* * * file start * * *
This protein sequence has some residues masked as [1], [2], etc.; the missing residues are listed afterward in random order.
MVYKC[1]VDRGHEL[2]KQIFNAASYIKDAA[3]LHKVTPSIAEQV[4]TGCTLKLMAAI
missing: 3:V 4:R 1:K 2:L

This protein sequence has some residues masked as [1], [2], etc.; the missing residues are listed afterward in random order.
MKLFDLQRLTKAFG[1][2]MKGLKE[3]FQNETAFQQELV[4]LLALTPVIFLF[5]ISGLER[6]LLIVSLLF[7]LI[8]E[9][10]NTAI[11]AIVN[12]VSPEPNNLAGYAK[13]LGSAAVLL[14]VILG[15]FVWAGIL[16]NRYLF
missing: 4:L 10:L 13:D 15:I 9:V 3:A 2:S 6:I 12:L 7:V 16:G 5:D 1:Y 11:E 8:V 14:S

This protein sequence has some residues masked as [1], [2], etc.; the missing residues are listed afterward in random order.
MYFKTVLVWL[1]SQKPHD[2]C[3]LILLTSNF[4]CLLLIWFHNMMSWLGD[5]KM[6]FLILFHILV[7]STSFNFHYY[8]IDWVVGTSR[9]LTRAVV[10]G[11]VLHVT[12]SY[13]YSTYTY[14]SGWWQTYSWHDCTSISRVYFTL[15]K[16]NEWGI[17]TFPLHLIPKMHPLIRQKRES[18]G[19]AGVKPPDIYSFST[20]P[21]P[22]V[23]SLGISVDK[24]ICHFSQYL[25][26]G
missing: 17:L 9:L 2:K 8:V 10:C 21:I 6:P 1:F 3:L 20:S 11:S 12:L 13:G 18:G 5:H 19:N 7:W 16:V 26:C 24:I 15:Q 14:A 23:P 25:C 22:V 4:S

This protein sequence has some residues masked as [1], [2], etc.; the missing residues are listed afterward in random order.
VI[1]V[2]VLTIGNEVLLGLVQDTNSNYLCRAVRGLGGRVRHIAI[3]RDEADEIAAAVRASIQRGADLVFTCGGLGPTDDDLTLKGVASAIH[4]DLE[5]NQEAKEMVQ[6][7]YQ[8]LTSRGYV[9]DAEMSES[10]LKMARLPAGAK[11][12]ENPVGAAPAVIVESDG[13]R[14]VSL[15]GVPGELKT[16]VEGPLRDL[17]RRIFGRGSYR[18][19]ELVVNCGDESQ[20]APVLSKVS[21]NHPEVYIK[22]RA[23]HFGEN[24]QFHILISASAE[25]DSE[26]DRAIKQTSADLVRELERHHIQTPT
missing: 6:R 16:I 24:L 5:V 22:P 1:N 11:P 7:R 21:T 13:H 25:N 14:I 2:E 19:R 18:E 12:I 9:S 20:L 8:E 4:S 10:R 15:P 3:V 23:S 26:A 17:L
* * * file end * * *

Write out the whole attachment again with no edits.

This protein sequence has some residues masked as [1], [2], etc.; the missing residues are listed afterward in random order.
MVYKC[1]VDRGHEL[2]KQIFNAASYIKDAA[3]LHKVTPSIAEQV[4]TGCTLKLMAAI
missing: 3:V 4:R 1:K 2:L

This protein sequence has some residues masked as [1], [2], etc.; the missing residues are listed afterward in random order.
MKLFDLQRLTKAFG[1][2]MKGLKE[3]FQNETAFQQELV[4]LLALTPVIFLF[5]ISGLER[6]LLIVSLLF[7]LI[8]E[9][10]NTAI[11]AIVN[12]VSPEPNNLAGYAK[13]LGSAAVLL[14]VILG[15]FVWAGIL[16]NRYLF
missing: 4:L 10:L 13:D 15:I 9:V 3:A 2:S 6:I 12:L 7:V 16:G 5:D 1:Y 11:E 8:V 14:S

This protein sequence has some residues masked as [1], [2], etc.; the missing residues are listed afterward in random order.
MYFKTVLVWL[1]SQKPHD[2]C[3]LILLTSNF[4]CLLLIWFHNMMSWLGD[5]KM[6]FLILFHILV[7]STSFNFHYY[8]IDWVVGTSR[9]LTRAVV[10]G[11]VLHVT[12]SY[13]YSTYTY[14]SGWWQTYSWHDCTSISRVYFTL[15]K[16]NEWGI[17]TFPLHLIPKMHPLIRQKRES[18]G[19]AGVKPPDIYSFST[20]P[21]P[22]V[23]SLGISVDK[24]ICHFSQYL[25][26]G
missing: 17:L 9:L 2:K 8:V 10:C 21:I 6:P 1:F 3:L 20:S 11:S 12:L 13:G 18:G 5:H 19:N 7:W 16:V 26:C 24:I 15:Q 14:A 23:P 25:C 22:V 4:S

This protein sequence has some residues masked as [1], [2], etc.; the missing residues are listed afterward in random order.
VI[1]V[2]VLTIGNEVLLGLVQDTNSNYLCRAVRGLGGRVRHIAI[3]RDEADEIAAAVRASIQRGADLVFTCGGLGPTDDDLTLKGVASAIH[4]DLE[5]NQEAKEMVQ[6][7]YQ[8]LTSRGYV[9]DAEMSES[10]LKMARLPAGAK[11][12]ENPVGAAPAVIVESDG[13]R[14]VSL[15]GVPGELKT[16]VEGPLRDL[17]RRIFGRGSYR[18][19]ELVVNCGDESQ[20]APVLSKVS[21]NHPEVYIK[22]RA[23]HFGEN[24]QFHILISASAE[25]DSE[26]DRAIKQTSADLVRELERHHIQTPT
missing: 6:R 16:I 24:L 5:V 22:P 1:N 11:P 7:R 21:T 13:H 25:N 14:I 2:E 19:R 18:E 12:I 9:S 20:L 8:E 4:S 10:R 15:P 3:V 23:S 26:A 17:L